DOE says LCS policy on masks for asymptomatic students is not in compliance with law

In a letter Friday, Florida Education Commissioner Richard Corcoran told Leon County it is still not in compliance with state law, despite recent changes.
Published: Oct. 15, 2021 at 6:12 PM EDT
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TALLAHASSEE, Fla. (WCTV) - In a letter Friday afternoon, Florida Education Commissioner Richard Corcoran told Leon County Schools it is still not in compliance with state law, despite the addition of a parental opt-out option on masks.

At issue is the district’s policy for asymptomatic students exposed to COVID; currently, if a student is exposed to COVID and is asymptomatic, they have the option to quarantine at home for seven days, or wear a mask inside school buildings for seven days. There is no parental opt-out in this case.

Commissioner Cororan said in his letter that School Board Member salaries will continue to be withheld until the District is in compliance.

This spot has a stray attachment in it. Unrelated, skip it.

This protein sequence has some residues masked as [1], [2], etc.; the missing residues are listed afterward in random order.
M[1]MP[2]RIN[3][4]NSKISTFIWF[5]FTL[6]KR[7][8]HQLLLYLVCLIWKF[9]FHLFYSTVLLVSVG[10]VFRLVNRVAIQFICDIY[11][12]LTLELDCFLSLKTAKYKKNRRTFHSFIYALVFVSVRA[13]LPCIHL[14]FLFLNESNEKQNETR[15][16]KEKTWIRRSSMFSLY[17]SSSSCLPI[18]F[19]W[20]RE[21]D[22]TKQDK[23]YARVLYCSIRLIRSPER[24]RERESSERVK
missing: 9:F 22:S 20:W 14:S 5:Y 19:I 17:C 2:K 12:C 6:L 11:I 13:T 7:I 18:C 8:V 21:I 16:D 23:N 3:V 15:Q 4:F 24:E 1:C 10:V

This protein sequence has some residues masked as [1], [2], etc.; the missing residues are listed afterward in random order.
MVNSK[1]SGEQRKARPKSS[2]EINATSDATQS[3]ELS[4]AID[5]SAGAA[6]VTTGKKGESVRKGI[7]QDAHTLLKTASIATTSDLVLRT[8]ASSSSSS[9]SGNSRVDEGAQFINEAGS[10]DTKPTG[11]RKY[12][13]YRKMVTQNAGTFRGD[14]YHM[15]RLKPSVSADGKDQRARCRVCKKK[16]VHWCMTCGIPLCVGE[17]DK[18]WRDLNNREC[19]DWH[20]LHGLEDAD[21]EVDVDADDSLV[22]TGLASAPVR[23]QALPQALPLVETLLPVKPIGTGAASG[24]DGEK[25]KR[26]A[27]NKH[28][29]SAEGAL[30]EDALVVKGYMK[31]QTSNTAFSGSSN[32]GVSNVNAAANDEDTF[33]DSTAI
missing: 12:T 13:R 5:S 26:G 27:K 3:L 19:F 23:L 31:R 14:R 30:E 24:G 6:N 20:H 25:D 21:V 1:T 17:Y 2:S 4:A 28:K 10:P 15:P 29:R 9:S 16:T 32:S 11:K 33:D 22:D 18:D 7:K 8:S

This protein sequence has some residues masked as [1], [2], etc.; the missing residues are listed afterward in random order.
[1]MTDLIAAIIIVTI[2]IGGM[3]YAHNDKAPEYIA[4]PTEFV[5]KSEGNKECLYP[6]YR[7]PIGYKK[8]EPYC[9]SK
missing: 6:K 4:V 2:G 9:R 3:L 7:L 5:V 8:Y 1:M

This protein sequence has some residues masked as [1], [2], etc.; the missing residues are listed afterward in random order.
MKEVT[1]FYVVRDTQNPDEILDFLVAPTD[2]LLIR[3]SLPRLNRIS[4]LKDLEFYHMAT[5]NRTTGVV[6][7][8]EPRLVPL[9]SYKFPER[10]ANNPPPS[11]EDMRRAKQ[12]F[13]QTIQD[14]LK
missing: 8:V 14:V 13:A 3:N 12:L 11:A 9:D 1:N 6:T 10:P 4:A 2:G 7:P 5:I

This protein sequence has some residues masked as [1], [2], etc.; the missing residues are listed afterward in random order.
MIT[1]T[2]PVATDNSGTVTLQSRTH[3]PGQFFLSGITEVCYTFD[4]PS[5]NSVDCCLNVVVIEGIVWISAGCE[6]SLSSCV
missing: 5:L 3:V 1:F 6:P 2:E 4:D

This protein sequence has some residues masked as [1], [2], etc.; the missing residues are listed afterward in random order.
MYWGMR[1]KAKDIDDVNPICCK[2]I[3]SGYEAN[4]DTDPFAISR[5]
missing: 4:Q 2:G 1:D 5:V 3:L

LCS hammered out its policy at Tuesday’s school board meeting. Superintendent Hanna said as required, LCS responded to DOE within 48 hours of sanctions, notifying the state of the new mask policy starting Monday, October 18th.

Friday morning, Hanna was still waiting to see how the Department would respond to the issue of asymptomatic students; he received Commissioner Corcoran’s response that afternoon.

The district will have a response to the latest letter on Monday.

In addition to the battle with the Department of Education, Leon County is one of six districts challenging DOH’s emergency rule.

“The Constitution requires us to protect children from harm, and we feel as though we have been operating within the Parental Bill of Rights. We think the Department of Health overreached its statutory authority by creating a rule that even talks about parents opting out; their job is to create rules that protect against the spread of the disease,” Hanna said.

Hanna says the legal challenge will have long-term implications.

“In the future, let’s say we have another variant that comes through, and our numbers skyrocket like we saw in August. We’re going to go right back to this requirement, notwithstanding what the Governor says or what the rule says, at the end of the day it’s my responsibility and the School Board’s responsibility to keep our children safe,” Hanna said.

A two-day hearing in front of an Administrative Judge is set to begin on Thursday, October 21st.

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